Research conducted by TRM Labs reveals that the growth rate of crypto-denominated fentanyl sales has slowed down in 2023.
The first three quarters of the year saw an increase of just under 60% in these sales, a sharp decline from the 155% average growth rate recorded since 2019.
TRM Labs Study Shows Slowdown in Crypto Fentanyl Sales
According to a study by TRM Labs, the growth of fentanyl sales denominated in cryptocurrency has slowed significantly in 2023. The research, spanning over 100 online vendors of fentanyl and its precursors, highlights a growth decrease to just under 60% for the first three quarters of 2023.
The study indicates a potential link between this slowdown and the aggressive measures taken by the U.S. Department of the Treasury’s Office of Foreign Assets Control (OFAC).
OFAC has sanctioned 82 individuals and entities associated with fentanyl production and distribution in 2023 alone. This year’s figures represent an increase from previous ones, with only five and seven designations in 2019 and 2020, respectively.
The sanctions have targeted major players in the industry, including a China-based network involved in the manufacture and distribution of fentanyl precursors.
In early October, OFAC sanctioned entities associated with the Sinaloa Cartel, a major drug trafficking organization. As a result of U.S. pressure, the Sinaloa Cartel declared that it would halt its fentanyl production activities. Furthermore, the sanctions impacted several Mexican nationals and a major Chinese precursor manufacturer, Wuhan Shuokang Biological Technology Co., Ltd.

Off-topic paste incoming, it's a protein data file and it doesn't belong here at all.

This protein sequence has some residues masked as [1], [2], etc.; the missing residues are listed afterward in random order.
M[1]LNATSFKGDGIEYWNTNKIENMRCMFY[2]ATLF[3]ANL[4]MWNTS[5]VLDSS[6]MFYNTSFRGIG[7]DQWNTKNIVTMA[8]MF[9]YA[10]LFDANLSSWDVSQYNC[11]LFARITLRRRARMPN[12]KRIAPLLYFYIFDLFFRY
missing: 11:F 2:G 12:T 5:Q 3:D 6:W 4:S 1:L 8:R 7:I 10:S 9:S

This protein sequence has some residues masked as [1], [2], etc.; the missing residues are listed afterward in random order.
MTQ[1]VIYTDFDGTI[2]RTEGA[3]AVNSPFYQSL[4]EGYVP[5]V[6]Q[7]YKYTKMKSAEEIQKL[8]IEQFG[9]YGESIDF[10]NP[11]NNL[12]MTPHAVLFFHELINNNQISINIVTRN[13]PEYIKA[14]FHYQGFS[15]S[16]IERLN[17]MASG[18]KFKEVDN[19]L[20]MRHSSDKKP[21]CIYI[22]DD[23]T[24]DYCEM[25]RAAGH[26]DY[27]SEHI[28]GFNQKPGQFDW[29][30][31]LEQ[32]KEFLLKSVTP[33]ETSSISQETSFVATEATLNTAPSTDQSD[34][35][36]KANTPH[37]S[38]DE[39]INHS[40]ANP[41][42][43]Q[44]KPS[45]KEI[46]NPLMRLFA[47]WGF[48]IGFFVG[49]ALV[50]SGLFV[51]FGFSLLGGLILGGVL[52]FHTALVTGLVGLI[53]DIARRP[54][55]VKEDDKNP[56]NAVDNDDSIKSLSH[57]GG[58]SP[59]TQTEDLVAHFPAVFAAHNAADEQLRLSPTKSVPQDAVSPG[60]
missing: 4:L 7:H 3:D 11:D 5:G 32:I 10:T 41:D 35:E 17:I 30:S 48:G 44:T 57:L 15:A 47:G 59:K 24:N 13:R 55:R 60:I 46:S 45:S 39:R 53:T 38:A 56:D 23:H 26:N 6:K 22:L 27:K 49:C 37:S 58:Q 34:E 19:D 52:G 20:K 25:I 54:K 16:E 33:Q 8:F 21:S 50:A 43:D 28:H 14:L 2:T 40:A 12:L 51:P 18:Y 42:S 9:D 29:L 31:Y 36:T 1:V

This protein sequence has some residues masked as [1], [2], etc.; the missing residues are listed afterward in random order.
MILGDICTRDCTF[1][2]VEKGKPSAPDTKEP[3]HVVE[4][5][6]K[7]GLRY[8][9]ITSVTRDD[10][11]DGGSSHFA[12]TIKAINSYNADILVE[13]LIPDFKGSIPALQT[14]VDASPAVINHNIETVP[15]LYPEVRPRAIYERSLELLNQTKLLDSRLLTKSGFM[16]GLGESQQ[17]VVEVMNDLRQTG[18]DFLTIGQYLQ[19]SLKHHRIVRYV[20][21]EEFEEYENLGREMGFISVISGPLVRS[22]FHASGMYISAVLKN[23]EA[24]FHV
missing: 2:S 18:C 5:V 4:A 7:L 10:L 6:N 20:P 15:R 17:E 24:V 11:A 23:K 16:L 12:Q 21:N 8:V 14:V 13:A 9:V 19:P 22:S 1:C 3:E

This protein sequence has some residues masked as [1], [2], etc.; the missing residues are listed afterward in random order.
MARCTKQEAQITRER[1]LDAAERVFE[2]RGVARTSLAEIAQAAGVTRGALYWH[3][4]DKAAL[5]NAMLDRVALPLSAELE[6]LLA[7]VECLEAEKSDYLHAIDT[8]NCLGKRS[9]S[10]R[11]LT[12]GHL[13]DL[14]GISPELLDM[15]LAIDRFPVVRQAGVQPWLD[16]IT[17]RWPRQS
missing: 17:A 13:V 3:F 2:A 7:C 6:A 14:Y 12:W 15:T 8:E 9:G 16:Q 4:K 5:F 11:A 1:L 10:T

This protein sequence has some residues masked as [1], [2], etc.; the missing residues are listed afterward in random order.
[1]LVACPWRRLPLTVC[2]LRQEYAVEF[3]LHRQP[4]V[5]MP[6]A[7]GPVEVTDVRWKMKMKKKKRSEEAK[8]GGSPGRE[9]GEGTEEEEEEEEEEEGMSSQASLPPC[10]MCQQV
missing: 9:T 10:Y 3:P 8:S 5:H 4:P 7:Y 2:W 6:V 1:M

OFAC Sanctions Linked to This Decline
TRM’s analysis reveals a correlation between these major sanctions and a decline in online fentanyl sales involving cryptocurrency. Notably, sales volumes dropped significantly in April and May, coinciding with the sanctions, and saw another plunge in October following an unprecedented designation of 28 individuals and entities.
While it’s challenging to attribute the decrease in crypto-related fentanyl sales solely to OFAC’s actions, these sanctions undoubtedly disrupt supply chains and increase risks for those engaging with targeted manufacturers. Despite the primarily China-based entities being less affected due to limited cooperation from Beijing with U.S. law enforcement, international buyers face heightened scrutiny from U.S. authorities.
However, the decrease in sales does not necessarily indicate a demand reduction. This suggests that new vendors will emerge to fill the gap left by those sanctioned. However, these new players will face increased pressure from U.S. and international law enforcement agencies.
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